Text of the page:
Phonics is the relationship between sounds in a spoken language and letters in its alphabet. Children who learn the sounds of letters and letter groups can sound out or “decode” written words — a crucial skill in learning how to read. Here are 10 fun ways parents can use phonics to help their kids with reading, writing, and spelling.

10 activities to help your child with phonics

  1. Read alphabet books aloud to your child, especially fun ones that tell stories or share information. There are two excellent A-B-C books at the top of this list.
  2. Sing the alphabet song, joyously and frequently, and ask your child to sing it with you. Slow down when you sing “l-m-n-o-p” so it doesn’t sound like just one big weird complicated letter-noise. Say “l-m-n-o-p” with five distinct sounds, with pauses between sounds, then continue saying the alphabet slowly and clearly.
  3. Point to alphabet letters. Say their names and demonstrate their sounds. After a while, mix them up and say them out of sequence.
  4. Teach reading by starting with the names of family members. Teach your child to spell his or her name, by writing it on transparent paper, and having them trace over it. Warning: this approach is tricky if their names do not follow the simplest rules. “Pat” is easier to spell than “Phillip” and “Zoe” is much easier to spell than “Siobhan.”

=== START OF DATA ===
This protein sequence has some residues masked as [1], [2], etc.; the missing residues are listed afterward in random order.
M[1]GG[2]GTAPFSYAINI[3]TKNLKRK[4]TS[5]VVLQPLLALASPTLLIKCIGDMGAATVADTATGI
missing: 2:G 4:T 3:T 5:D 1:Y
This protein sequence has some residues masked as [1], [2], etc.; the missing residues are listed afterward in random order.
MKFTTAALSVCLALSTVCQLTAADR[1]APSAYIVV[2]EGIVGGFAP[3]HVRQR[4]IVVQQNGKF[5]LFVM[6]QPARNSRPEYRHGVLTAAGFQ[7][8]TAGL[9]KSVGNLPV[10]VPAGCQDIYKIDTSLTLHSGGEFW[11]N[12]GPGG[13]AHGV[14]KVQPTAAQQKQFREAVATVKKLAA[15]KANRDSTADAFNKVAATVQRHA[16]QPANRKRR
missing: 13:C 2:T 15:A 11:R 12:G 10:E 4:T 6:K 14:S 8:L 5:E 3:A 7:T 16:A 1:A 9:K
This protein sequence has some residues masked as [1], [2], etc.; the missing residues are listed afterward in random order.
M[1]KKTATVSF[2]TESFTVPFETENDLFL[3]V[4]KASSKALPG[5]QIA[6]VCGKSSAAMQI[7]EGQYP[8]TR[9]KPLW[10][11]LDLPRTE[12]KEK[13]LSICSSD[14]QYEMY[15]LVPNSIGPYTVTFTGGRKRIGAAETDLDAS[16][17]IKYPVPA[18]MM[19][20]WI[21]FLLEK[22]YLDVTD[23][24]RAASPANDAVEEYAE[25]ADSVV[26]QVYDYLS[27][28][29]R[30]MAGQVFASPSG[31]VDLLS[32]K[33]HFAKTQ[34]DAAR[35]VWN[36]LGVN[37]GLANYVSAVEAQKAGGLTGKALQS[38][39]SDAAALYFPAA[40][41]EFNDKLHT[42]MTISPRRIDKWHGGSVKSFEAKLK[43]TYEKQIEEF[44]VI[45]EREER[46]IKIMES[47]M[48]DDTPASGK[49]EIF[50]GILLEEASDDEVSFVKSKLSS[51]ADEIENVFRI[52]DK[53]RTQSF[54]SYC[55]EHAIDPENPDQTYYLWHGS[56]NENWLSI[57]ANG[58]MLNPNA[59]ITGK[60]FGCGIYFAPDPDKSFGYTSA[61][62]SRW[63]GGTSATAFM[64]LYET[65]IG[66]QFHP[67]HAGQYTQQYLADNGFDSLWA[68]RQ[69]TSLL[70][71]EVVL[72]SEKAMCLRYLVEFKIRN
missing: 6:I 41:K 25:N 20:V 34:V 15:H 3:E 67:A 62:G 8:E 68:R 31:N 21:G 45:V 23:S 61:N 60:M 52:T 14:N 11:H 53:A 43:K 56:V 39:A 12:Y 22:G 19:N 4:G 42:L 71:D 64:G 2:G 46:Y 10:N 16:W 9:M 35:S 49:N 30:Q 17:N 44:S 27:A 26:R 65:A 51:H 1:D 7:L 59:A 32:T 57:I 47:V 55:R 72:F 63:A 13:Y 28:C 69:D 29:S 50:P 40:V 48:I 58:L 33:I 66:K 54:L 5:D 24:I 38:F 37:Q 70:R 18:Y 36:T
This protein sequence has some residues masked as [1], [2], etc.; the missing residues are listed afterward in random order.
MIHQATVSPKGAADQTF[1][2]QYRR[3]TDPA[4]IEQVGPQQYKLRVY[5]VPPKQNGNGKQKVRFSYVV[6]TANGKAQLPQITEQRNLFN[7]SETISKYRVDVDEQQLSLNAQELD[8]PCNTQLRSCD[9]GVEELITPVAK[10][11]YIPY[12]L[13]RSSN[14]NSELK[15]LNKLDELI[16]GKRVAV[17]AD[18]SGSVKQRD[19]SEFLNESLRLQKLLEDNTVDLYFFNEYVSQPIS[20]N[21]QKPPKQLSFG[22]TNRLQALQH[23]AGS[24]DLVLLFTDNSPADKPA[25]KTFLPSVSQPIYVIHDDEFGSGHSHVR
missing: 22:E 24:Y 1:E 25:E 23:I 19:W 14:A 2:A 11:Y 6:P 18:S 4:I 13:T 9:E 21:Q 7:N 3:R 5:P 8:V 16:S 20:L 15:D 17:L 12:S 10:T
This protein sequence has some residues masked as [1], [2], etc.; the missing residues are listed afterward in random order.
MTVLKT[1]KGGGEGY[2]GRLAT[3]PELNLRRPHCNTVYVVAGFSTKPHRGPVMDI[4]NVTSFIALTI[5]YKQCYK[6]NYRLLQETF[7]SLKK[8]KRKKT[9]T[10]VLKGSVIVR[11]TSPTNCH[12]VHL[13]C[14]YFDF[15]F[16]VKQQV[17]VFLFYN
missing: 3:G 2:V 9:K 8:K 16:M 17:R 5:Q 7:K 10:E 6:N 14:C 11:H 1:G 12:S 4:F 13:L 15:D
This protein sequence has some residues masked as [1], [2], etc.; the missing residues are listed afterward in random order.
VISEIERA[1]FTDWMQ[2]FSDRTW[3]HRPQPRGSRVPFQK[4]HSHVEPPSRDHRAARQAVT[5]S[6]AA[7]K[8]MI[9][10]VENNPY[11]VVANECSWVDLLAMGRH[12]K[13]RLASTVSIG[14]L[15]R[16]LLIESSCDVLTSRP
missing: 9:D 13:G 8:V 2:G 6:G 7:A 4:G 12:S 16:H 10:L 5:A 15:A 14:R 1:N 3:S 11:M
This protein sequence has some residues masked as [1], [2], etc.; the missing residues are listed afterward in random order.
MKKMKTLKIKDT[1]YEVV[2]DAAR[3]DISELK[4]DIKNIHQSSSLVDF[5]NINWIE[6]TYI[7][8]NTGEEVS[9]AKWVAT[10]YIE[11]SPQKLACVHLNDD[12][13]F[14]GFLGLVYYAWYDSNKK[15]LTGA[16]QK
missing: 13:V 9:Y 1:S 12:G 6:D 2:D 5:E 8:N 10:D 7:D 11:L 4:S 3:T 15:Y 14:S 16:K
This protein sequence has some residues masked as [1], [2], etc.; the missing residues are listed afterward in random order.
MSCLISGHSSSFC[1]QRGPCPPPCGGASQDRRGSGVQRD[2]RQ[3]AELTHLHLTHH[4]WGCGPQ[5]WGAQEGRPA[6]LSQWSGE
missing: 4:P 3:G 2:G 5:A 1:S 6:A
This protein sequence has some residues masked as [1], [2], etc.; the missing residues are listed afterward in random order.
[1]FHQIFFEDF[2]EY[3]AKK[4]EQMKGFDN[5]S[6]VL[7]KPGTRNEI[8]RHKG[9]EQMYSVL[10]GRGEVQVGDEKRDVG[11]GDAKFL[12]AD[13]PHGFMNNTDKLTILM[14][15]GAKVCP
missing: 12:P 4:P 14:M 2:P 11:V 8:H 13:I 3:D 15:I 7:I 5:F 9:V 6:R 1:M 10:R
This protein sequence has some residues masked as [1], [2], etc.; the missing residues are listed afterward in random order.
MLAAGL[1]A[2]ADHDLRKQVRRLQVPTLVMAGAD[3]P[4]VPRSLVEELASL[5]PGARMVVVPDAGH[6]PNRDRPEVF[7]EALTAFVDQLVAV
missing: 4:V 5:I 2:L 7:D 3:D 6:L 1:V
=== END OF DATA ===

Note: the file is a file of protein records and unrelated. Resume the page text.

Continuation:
5. Make letters in fun ways with paint, clay, sticks, or drawing in sugar or sand.
  6. Look for letters wherever you go with your child: street signs, cereal boxes, book covers.
  7. Ask your child to point at a letter, say the letter name, say the letter sound, and say a word that begins with that sound.
  8. Make flash cards using the letters in the alphabet, and play games such as Go Fish or Memory. You can also make flashcards that show easily identifiable objects starting with different letters, like Apple, Bread, Cat, Dog, Eye, etc., and play I Spy.
  9. Write a simple word on a piece of paper — like ME — point to the first letter and ask your child to tell you the letter and the sound. Continue with each subsequent letter. After the last letter, ask your child what the word is. Continue by making words that are longer and harder to sound out.
  10. Go on a letter hunt with your child. Write a letter on top of a sheet of paper, like B. Have your child go all around the house looking for objects that begin with that letter. Write down all the objects they find on the sheet of paper and encourage them to find at least 5, then 10, and maybe 15. Praise them for their effort!

Excerpted from Involving Parents in Their Children’s Reading Development: A Guide for Teachers